However, many runners prefer running without music. This way, they can concentrate on running fundamentals, such as their breathing or pace. Music distracts them. They prefer being present and aware of their surroundings. They argue that running without music is more appealing to their emotions. However, we cannot ignore the extensive studies on the beneficial effects of music while running. These show that music increases concentration reduces the impression of effort, and provides the ongoing stimulus. An upbeat song increases the activity in the ascending reticular activating system, leading to faster efforts with less realized effort.
Music stimulates people to run more frequently. It gives you the lost motivation to get you up and get you out for a run. It offers the proper inspiration to keep going when the run is long and boring.
Still, research has shown that if the music is used correctly, it can help runners with pacing while training. A modern study proved that runners performed better when the beat of the music matched their cadence than when they ran without music. Fast beat songs exceeding 120 BPM (beats per minute), in most cases, work perfectly for high-intensity workouts. Low-tempo songs with less than 120 BPM are optimal for exercises requiring less effort, such as a long run.
Is it just the music or the motivation effect of it?
All studies and researches indicate that the increased performance effects of music are a result of improved motivation. In any activity in life, physical or mental, motivation plays a significant role. We have the perception that it’s much easier and effortless to run outside when it’s sunny than when it’s rainy, cold, or windy. Similarly, the benefits of fast-paced music have been demonstrated by several studies. However, they all have similar settings: amateur athletes, usually running alone on a treadmill or doing stationary bicycles. In these neutral or even dull conditions, music normally elevates the athlete to improve his performance.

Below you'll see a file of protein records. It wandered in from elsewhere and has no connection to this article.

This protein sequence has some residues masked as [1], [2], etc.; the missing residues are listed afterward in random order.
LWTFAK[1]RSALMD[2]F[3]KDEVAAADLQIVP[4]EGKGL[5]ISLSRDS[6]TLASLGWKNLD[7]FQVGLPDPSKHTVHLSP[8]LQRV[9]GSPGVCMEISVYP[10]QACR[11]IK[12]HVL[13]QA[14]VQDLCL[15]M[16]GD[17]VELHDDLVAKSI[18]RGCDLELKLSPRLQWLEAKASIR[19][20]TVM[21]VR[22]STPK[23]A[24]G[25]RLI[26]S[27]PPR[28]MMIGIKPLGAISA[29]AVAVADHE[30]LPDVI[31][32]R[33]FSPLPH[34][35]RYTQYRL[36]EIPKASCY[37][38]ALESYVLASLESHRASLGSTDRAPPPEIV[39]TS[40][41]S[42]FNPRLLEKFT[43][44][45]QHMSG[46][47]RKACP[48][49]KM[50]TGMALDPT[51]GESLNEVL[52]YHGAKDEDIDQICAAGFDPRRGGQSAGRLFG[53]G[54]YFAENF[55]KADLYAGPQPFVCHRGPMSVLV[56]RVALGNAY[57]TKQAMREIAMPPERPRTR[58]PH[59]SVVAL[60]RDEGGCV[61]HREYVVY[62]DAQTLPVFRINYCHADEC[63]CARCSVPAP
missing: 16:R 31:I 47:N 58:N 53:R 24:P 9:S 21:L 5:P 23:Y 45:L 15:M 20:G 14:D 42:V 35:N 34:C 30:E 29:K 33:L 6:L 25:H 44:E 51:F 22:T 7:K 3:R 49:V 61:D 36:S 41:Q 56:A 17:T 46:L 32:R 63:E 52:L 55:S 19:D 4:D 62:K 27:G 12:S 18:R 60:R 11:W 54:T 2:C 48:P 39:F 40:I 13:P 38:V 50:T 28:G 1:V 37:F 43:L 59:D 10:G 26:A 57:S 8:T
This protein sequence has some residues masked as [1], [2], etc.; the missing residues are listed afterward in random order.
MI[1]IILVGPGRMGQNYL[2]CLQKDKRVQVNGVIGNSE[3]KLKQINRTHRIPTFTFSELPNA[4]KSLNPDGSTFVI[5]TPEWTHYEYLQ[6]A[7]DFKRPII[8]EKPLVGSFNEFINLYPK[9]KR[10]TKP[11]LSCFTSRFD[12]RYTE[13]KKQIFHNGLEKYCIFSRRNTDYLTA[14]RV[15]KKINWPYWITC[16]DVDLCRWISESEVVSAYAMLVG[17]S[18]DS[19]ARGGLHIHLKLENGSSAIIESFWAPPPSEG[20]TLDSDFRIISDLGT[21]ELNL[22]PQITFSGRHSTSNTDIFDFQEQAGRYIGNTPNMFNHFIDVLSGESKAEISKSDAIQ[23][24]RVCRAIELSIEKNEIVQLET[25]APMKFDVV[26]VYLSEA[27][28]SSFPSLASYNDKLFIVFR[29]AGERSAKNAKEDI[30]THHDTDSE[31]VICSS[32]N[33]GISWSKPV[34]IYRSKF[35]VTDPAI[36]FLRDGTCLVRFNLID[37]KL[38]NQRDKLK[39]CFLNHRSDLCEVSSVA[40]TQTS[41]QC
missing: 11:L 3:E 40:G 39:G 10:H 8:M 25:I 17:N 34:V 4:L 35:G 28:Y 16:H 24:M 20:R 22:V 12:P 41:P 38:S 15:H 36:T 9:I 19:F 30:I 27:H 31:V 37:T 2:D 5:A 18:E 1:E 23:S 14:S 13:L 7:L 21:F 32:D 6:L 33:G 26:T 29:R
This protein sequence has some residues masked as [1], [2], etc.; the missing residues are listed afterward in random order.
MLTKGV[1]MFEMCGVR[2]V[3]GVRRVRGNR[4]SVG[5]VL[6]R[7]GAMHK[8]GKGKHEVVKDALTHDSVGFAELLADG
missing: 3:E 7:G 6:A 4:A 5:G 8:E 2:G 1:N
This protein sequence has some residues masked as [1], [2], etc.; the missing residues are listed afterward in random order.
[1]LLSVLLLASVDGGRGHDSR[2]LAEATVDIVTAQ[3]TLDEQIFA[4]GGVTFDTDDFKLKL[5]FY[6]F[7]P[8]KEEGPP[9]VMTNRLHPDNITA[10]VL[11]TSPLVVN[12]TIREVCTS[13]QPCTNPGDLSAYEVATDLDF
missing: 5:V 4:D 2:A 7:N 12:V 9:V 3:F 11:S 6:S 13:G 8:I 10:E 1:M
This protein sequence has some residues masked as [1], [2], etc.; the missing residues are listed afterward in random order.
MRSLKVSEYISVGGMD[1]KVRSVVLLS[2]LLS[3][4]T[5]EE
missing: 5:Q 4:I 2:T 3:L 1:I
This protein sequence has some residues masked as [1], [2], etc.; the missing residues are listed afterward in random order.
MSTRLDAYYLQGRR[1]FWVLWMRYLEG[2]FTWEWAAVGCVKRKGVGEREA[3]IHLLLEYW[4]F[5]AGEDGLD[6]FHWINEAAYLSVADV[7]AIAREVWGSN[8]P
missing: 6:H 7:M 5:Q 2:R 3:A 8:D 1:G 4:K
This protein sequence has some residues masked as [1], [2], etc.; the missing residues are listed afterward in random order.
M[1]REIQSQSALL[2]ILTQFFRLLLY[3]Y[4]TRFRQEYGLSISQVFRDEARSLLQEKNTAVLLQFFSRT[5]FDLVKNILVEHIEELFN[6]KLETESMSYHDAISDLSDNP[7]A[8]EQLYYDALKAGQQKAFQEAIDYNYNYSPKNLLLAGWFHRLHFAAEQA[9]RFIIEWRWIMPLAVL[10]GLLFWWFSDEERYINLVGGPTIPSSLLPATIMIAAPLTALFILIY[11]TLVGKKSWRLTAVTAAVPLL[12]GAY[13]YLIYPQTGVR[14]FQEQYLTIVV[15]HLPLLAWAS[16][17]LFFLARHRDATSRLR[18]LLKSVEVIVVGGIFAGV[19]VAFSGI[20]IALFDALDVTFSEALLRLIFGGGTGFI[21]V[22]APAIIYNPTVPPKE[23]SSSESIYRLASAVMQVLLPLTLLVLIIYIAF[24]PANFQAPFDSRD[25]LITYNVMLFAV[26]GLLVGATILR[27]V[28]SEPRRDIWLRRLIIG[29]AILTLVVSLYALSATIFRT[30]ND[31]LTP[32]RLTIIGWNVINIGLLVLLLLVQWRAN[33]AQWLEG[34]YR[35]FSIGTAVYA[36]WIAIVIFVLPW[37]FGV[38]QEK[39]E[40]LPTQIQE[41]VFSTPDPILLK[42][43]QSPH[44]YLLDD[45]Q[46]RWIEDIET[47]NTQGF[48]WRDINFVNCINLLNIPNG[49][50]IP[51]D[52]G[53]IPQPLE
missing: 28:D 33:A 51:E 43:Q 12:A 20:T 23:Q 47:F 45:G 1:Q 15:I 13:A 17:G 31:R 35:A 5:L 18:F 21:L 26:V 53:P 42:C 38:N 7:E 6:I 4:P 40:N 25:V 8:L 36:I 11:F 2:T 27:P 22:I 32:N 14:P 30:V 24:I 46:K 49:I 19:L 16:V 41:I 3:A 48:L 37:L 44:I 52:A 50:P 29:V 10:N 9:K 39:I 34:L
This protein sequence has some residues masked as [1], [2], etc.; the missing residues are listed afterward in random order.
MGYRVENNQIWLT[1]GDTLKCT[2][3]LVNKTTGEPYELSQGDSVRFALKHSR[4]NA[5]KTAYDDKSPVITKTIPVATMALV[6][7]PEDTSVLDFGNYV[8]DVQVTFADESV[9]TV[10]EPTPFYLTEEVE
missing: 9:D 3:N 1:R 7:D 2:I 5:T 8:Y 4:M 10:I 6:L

But when the settings of the study change and the subject is more experienced or even a professional athlete, the effects of the music will decrease dramatically. Now, position the athlete in a real competitive environment, and the impact of the music on the results will virtually disappear.
When the athlete is insufficiently motivated, it is likely to underperform in cases of cold, windy weather. In the case of the actual race, you’ll likely already be very stimulated and ready to go.
Define Your Goals
If you hope to extend your long run from 10k to 15k, you have to choose the music you really like. Choose music that entertains you and distracts you from the training dullness and monotony.
In a shorter run, you usually try to increase the pace, and speed is the key. Try to choose upbeat music. Songs just above 120 BPM to 130 BPM are ideal for fast tempo running. However, try to avoid songs beyond 150 BMP as they are too fast and can interrupt your pace.
If you choose to listen to music while running, you have to ensure its safe use. If you’re running in the city, in a high traffic area, or on an exposed road, you should stay alert. This means keeping your volume down or choosing headphones that promote situational awareness, like AfterShokz.
So, should you listen to music while running?
Well, the choice is yours. Sometimes you might prefer music, some others not. Whatever you choose, know that there is not one or the other decision.